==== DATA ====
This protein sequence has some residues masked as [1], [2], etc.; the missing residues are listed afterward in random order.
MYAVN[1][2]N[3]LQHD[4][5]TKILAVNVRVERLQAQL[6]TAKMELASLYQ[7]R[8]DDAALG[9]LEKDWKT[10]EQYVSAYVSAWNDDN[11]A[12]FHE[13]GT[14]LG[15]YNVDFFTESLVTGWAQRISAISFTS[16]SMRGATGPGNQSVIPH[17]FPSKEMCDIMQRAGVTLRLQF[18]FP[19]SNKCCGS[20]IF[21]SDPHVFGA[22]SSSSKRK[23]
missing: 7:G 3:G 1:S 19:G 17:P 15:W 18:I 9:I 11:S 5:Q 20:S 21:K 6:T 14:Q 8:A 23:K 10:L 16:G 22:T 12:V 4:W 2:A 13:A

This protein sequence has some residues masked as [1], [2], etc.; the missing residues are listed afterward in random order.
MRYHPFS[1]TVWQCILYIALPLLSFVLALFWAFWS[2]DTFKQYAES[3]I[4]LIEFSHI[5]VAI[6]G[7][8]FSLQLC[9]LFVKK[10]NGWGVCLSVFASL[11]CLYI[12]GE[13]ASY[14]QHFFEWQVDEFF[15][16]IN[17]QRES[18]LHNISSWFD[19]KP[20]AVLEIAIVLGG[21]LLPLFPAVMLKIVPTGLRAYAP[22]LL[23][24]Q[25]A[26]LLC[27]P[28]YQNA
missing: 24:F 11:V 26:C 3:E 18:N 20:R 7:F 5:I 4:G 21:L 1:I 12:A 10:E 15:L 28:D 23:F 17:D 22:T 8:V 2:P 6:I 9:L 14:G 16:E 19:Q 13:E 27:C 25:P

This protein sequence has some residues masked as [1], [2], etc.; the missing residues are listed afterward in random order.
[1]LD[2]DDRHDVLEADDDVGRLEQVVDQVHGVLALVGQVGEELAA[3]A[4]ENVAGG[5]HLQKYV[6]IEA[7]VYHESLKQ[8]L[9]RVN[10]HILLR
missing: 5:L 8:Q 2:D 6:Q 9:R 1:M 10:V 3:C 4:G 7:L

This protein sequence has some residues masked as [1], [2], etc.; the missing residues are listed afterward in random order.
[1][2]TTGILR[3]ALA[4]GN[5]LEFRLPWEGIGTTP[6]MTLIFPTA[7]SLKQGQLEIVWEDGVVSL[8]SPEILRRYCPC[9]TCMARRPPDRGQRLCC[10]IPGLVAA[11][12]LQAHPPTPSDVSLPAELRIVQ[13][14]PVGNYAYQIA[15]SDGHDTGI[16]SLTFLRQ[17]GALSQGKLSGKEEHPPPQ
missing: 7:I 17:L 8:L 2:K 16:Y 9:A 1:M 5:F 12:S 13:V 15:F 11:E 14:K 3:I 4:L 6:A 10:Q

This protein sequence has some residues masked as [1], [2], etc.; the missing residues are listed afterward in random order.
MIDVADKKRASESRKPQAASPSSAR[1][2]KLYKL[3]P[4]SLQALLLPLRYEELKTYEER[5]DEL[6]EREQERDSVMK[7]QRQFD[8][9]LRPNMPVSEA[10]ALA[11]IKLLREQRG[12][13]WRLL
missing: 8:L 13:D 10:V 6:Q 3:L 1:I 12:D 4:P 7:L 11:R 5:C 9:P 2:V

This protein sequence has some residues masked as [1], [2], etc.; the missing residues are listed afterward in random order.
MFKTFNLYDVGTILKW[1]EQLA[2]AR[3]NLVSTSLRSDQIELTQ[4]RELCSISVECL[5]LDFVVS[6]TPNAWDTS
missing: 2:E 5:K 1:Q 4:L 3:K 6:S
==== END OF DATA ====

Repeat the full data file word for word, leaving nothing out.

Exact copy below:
This protein sequence has some residues masked as [1], [2], etc.; the missing residues are listed afterward in random order.
MYAVN[1][2]N[3]LQHD[4][5]TKILAVNVRVERLQAQL[6]TAKMELASLYQ[7]R[8]DDAALG[9]LEKDWKT[10]EQYVSAYVSAWNDDN[11]A[12]FHE[13]GT[14]LG[15]YNVDFFTESLVTGWAQRISAISFTS[16]SMRGATGPGNQSVIPH[17]FPSKEMCDIMQRAGVTLRLQF[18]FP[19]SNKCCGS[20]IF[21]SDPHVFGA[22]SSSSKRK[23]
missing: 7:G 3:G 1:S 19:G 17:P 15:W 18:I 9:I 11:S 5:Q 20:S 21:K 6:T 14:Q 8:A 23:K 10:L 16:G 22:T 12:V 4:W 2:A 13:A

This protein sequence has some residues masked as [1], [2], etc.; the missing residues are listed afterward in random order.
MRYHPFS[1]TVWQCILYIALPLLSFVLALFWAFWS[2]DTFKQYAES[3]I[4]LIEFSHI[5]VAI[6]G[7][8]FSLQLC[9]LFVKK[10]NGWGVCLSVFASL[11]CLYI[12]GE[13]ASY[14]QHFFEWQVDEFF[15][16]IN[17]QRES[18]LHNISSWFD[19]KP[20]AVLEIAIVLGG[21]LLPLFPAVMLKIVPTGLRAYAP[22]LL[23][24]Q[25]A[26]LLC[27]P[28]YQNA
missing: 24:F 11:V 26:C 3:E 18:N 20:R 7:F 5:I 4:G 21:L 1:I 12:A 10:E 15:L 28:D 23:F 17:D 22:T 8:V 2:P 6:I 9:L 14:G 16:E 19:Q 13:E 27:C 25:P

This protein sequence has some residues masked as [1], [2], etc.; the missing residues are listed afterward in random order.
[1]LD[2]DDRHDVLEADDDVGRLEQVVDQVHGVLALVGQVGEELAA[3]A[4]ENVAGG[5]HLQKYV[6]IEA[7]VYHESLKQ[8]L[9]RVN[10]HILLR
missing: 5:L 8:Q 2:D 6:Q 9:R 1:M 10:V 3:C 4:G 7:L

This protein sequence has some residues masked as [1], [2], etc.; the missing residues are listed afterward in random order.
[1][2]TTGILR[3]ALA[4]GN[5]LEFRLPWEGIGTTP[6]MTLIFPTA[7]SLKQGQLEIVWEDGVVSL[8]SPEILRRYCPC[9]TCMARRPPDRGQRLCC[10]IPGLVAA[11][12]LQAHPPTPSDVSLPAELRIVQ[13][14]PVGNYAYQIA[15]SDGHDTGI[16]SLTFLRQ[17]GALSQGKLSGKEEHPPPQ
missing: 7:I 17:L 8:L 2:K 16:Y 9:A 1:M 5:F 12:S 13:V 15:F 11:E 14:K 3:I 4:L 6:A 10:Q

This protein sequence has some residues masked as [1], [2], etc.; the missing residues are listed afterward in random order.
MIDVADKKRASESRKPQAASPSSAR[1][2]KLYKL[3]P[4]SLQALLLPLRYEELKTYEER[5]DEL[6]EREQERDSVMK[7]QRQFD[8][9]LRPNMPVSEA[10]ALA[11]IKLLREQRG[12][13]WRLL
missing: 8:L 13:D 10:V 6:Q 3:L 1:I 12:D 4:P 7:L 11:R 5:C 9:P 2:V

This protein sequence has some residues masked as [1], [2], etc.; the missing residues are listed afterward in random order.
MFKTFNLYDVGTILKW[1]EQLA[2]AR[3]NLVSTSLRSDQIELTQ[4]RELCSISVECL[5]LDFVVS[6]TPNAWDTS
missing: 2:E 5:K 1:Q 4:L 3:K 6:S